With School Nurse Appreciation Day just around the corner on May 8, it's time to celebrate the extraordinary nurses who help keep students at St Johns County Schools healthy and thriving.

Patty Dennis, a beloved member of the Cunningham Creek Elementary team, shared her perspective on what it’s like to be a nurse in a St Johns County School.

Patty, what is a typical day like for you?

I start my day at 4:30 in the morning, walking and feeding our two high-maintenance dachshunds. I arrive at school around 7:30, with student medication administration starting at 7:45. Usually, it is nonstop in the clinic. A good day is when I can fit lunch in between students. I always try to leave around 3:30…if possible.

What part of your job do you like the most?

One of the most enjoyable parts of my day is seeing the smiling faces of the many students who pop into the clinic just to say hello or give me a hug. At Cunningham Creek Elementary, we have very caring staff and students. When I was hired many years ago, the principal said we are a family. That statement is still true today!

In your role as a school nurse, have you been involved in any emergencies?  

Except for the past two years, I was the Exceptional Student Education (ESE) nurse. This includes the brightest to the lowest functioning students. Many were medically compromised. For example, I managed students with different types of seizures that required frequent emergency medications given within minutes. There were so many emergencies in the ESE classrooms…clearing blocked tracheostomy tubes and dealing with autistic children who also have diabetes.

Now that I am primarily in the school clinic, I see many broken arms and legs. However, the most challenging children are asthmatic children. I had one little guy come to me struggling to breathe. I did not have doctor’s orders or medication, even though I had requested them many times. His parents couldn’t be reached. Rescue was called…when they arrived, they were ready to intubate. That is the worst feeling as a nurse…knowing what life-saving intervention a student needs, yet you don’t have [permission to give] it.

Patty Dennis with Assistant Principal Lydia Yeoman
Patty Dennis with Assistant Principal Lydia Yeoman

Do you also deal with personal issues?       

There was a student in third grade whom the teacher sent to the clinic many times due to his personal hygiene. The odor on his clothes was horrendous. The guidance counselor and I worked together to help this child. We would give him clean clothes from the clinic and wash his in the school’s machine. Many calls were made to his mother with no positive outcome. Visits were made to their home. Animals were defecating throughout the house and on the student’s clothes. Eventually, the student went to live with his father.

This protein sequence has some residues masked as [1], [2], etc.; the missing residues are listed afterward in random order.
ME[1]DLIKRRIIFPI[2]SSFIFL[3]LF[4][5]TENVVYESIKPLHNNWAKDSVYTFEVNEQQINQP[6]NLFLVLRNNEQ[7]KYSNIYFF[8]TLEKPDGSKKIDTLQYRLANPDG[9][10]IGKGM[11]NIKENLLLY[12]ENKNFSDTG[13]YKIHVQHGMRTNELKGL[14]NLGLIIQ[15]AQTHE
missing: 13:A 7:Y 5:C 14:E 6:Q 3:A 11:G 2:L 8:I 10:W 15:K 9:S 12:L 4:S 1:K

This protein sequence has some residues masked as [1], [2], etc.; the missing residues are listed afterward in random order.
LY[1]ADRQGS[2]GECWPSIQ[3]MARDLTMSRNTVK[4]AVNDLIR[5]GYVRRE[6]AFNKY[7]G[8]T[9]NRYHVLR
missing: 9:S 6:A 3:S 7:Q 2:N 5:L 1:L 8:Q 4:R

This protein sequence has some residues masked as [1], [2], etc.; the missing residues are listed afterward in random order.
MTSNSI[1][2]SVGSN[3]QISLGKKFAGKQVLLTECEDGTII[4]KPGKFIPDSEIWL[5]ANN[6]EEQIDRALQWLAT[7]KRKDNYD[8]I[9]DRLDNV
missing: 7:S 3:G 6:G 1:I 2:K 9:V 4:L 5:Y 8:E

How do you cultivate a level of trust with your students? 

Cultivating a relationship with students entails more than just handing out Band-Aids or medication; it requires being a steadfast support system, especially during a time of need or crisis, especially with our students with emotional behavior disorders.

By establishing trust and open communication, I can create an environment where students feel comfortable reaching out for help when they need it most. Whether it’s providing a listening ear or simply being a reassuring presence, being there for students in their time of need fosters a sense of security and belonging that is essential for their overall well-being.

What is the most tiring part of the job?

By far, the most exhausting part of nursing in the school system is the paperwork. During the first month or more, we all spend at least 12 hours a day trying to get organized. Also, with every student who enters the clinic, we are required to document our assessment in the student’s electronic medical record. Sometimes I feel I’m interacting with the computer more than the student. 

How do you interact with the parents?

Keeping parents informed about their child’s health status and any injuries or illnesses that happen during the school day.

Working with parents to develop health care plans. Especially for students with chronic health conditions or special medical needs. Understanding and empathizing with parents’ concerns and providing support and reassurance as needed. Being available to answer their questions and address their concerns. Overall, maintaining open and respectful communication is key!

Thank you, Patty, for your many years of service. We appreciate you and all of the nurses who play a vital role in St Johns County Schools.